The Wild Wild World of Batwoman
The Wild Wild World of Batwoman 1966
This is one of the last couple films that I’ve put on my 100 Essential Superhero Movies list that I had yet to see. There are a couple reasons that I added this film instead of a more well known, or better film. One is that it was essentially one of the first fan films, or probably more accurately a mockbuster. It was made by Jerry Warren who didn’t have the rights to the Batman character, but wanted to capitalize on the TV show’s popularity and so he made this Batwoman movie. There were enough changes made to the characters that even though he was sued for copyright infringement, he actually won the case. It was also one of very few superhero movies that became popular as a cult film when it was featured on an episode of Mystery Science Theater 3000. Watching it today, it is very obviously along the lines of an Asylum mockbuster where the characters seemingly know that they’re in a parody of a film even though it’s all supposedly being taken seriously.
The entire concept of the Batwoman in this film is much more like a Charlie from Charlie’s Angels or some type of secret agent with a group of Batgirls that have sworn allegiance to her and are also considered vampires for some reason, if the trivia for this film is to be believed, it was a result of winning the Batman copyright infringement lawsuit but that doesn’t exactly add up. Probably also because of the whole bat motif as well as a very minor excuse to make this Batwoman even more different than Adam West’s Batman, even though they are practically different in every single way possible. Here, Batwoman is just a random woman who speaks theatrically, wears a masquerade mask, has a huge hairstyle, low cut cleavage, and a bat drawn on the center of her chest with eyeliner. On top of everything else, even though she is seemingly respected for getting the job done, there’s a moment near the very beginning of the film where a group of her batgirls witness a robbery and do absolutely nothing to stop it as it escalates to murder. Instead, they just report it to Batwoman and it is never mentioned again.
With many of these low budget films of the past, there’s going to be an element of camp. Sometimes it’s intentional, sometimes it isn’t. Here, it very much feels intentional as there are plenty of moments throughout the film where it tries to play up the comedic angle of things. For instance, there’s the requisite mad scientist Professor Neon and his Igor-like assistant Heathcliff. Heathcliff has bushy eyebrows, hunches over, generally acts like an ape, and wears tattered clothing, but there’s a moment at the end of the film where an explosion knocks some sense back into him and it’s revealed that he was actually Neon’s benefactor and equal partner. It wasn’t until Neon experimented on Heathcliff that he became how he was for most of the film, and all it takes is a knock on the head with a rolled up newspaper for him to immediately revert back to his animalistic self.
The actual plan of the villain also doesn’t entirely make much sense. There is constant talk about this newly designed hearing aid. There’s something about it being explosive is something goes wrong, and the company was given thirty days to destroy it, but they were actually given only fifteen days and the CEO lied to the rest of the company, but if they get a patent on it then they won’t have to destroy it. The entire exposition was very confusing, not to mention that every single time one of the characters went into exposition mode, there would be some really distracting thing going on in the background. Like when the main villain Rat Fink is revealing his demands to Batwoman, Professor Neon starts giving into the effects of his “happy pill” that really just makes a person dance. There’s also a moment where the CEO goes to Batwoman’s headquarters to ask for help and there are two Batgirls fighting over a horseshoe. It almost feels like the director felt like there needed to be something interesting happening in frame instead of just having people sit and talk to each other, but he went too far and made it so absurd that it’s totally distracting.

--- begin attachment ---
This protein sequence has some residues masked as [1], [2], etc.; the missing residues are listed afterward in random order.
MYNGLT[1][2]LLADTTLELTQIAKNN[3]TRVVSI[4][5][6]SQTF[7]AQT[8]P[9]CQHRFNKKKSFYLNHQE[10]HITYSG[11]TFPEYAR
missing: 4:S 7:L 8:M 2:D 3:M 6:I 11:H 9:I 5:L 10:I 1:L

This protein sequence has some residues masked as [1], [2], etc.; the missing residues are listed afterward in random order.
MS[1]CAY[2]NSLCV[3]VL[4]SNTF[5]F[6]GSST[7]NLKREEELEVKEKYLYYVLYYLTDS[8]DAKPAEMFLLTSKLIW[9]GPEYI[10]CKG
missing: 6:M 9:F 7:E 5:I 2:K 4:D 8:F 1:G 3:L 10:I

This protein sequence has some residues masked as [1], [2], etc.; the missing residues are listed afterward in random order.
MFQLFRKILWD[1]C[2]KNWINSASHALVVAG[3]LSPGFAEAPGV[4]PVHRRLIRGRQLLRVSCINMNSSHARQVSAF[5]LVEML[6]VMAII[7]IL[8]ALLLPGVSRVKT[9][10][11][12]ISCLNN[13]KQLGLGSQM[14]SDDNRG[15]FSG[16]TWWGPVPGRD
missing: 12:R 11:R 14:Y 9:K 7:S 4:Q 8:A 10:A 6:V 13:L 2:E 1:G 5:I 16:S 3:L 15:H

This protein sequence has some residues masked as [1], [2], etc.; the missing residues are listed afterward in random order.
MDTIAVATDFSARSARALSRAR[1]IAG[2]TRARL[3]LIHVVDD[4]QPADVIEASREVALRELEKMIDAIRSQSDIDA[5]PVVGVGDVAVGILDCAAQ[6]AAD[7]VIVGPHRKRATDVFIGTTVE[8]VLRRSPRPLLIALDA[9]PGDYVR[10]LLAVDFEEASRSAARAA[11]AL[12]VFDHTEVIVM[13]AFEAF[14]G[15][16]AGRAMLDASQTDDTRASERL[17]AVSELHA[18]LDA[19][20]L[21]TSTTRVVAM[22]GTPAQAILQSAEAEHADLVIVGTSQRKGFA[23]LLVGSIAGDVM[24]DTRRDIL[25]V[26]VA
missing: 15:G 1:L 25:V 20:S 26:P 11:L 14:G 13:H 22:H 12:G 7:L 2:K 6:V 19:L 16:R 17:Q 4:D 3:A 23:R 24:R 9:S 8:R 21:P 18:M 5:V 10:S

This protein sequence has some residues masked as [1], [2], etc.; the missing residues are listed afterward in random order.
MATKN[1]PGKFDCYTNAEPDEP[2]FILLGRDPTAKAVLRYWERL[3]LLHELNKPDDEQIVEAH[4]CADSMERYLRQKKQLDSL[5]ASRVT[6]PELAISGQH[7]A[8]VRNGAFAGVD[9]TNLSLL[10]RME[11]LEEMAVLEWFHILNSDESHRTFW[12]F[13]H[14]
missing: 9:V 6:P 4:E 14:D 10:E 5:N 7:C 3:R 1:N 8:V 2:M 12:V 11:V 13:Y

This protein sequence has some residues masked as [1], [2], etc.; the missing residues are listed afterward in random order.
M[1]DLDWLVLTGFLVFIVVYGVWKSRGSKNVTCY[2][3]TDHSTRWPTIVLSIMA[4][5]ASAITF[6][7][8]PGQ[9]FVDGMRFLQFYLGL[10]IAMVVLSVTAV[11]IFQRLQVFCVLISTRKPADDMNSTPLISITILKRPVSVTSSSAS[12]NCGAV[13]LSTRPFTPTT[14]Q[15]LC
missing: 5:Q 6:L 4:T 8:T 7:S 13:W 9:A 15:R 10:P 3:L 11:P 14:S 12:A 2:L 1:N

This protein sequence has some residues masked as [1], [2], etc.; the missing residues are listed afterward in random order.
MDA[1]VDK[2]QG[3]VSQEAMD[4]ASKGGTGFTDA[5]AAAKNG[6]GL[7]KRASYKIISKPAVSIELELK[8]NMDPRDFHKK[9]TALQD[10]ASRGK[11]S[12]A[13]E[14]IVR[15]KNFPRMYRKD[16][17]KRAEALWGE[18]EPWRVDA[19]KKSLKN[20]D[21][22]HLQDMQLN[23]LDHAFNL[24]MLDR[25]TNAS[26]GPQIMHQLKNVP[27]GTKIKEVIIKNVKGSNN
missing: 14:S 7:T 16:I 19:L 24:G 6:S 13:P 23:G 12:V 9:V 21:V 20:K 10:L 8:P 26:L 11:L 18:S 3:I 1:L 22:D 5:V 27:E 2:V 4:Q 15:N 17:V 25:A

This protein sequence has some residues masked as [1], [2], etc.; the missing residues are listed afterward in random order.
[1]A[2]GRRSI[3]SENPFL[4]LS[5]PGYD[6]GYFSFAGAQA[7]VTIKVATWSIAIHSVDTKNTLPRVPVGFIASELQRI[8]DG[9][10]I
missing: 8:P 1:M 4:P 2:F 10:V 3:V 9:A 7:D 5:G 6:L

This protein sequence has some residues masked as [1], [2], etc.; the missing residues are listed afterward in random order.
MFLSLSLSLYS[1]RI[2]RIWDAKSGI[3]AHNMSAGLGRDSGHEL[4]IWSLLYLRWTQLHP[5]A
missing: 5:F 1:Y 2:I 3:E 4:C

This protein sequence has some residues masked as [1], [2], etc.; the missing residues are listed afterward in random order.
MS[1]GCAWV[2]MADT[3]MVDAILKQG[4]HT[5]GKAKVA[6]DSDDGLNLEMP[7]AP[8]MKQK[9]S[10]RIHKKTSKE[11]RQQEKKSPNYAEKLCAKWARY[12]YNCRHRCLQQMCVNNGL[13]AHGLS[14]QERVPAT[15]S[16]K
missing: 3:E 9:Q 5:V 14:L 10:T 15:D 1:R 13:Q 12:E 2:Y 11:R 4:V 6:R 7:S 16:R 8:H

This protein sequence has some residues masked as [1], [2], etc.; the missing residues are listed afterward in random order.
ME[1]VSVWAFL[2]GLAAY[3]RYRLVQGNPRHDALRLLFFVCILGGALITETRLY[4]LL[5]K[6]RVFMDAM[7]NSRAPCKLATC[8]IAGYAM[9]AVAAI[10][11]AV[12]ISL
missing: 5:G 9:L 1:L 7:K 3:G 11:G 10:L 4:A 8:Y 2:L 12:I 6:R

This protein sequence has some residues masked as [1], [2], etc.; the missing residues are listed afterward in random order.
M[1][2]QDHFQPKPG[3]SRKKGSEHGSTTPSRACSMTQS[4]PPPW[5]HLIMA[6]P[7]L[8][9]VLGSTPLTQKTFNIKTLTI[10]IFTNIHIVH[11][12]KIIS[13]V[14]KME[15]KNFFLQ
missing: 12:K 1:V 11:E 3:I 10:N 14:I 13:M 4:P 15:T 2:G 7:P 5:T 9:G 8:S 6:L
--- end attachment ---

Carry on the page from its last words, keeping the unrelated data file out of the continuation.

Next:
It shouldn’t be too much of a surprise with such a convoluted plot that there are a couple big twists along the way. During the big fight at the end, Rat Fink uses some sort of duplication device on himself so that there are multiple Rat Finks running around being chased by Batwoman and the other Batgirls, and when he’s finally caught it’s revealed that he was really the CEO of the company that hired Batwoman in the first place. Also, there’s an ongoing running gag where one of the henchmen, Tiger gets infatuated with one of the Batgirls that he continuously kidnaps, and when all is said and done he ends up taking the oath to become a Batgirl himself, however that works. There’s also just way too much of a focus on dancing. Nearly a third of the run time of this film is dedicated to either watching the Batgirls dance, or making them dance due to the professor’s happy drug. It’s also the very 60’s style of Beach Blanket Bingo style dancing where they are just shaking their butts and waving their arms up and down to the music. It almost feels like a parody of some type of film, but it’s hard to tell what they were going for exactly. It’s not so much a parody of superhero films/tv shows as the only thing to copy was Batman and this feels nothing like Batman, nor does it feel like a parody of spy films, though it could be as I’m not too familiar with the spy films of this era. It’s just bizarre on all fronts, but it’s a unique oddity in and of itself. Until next time, this has been Bubbawheat for Flights, Tights, and Movie Nights.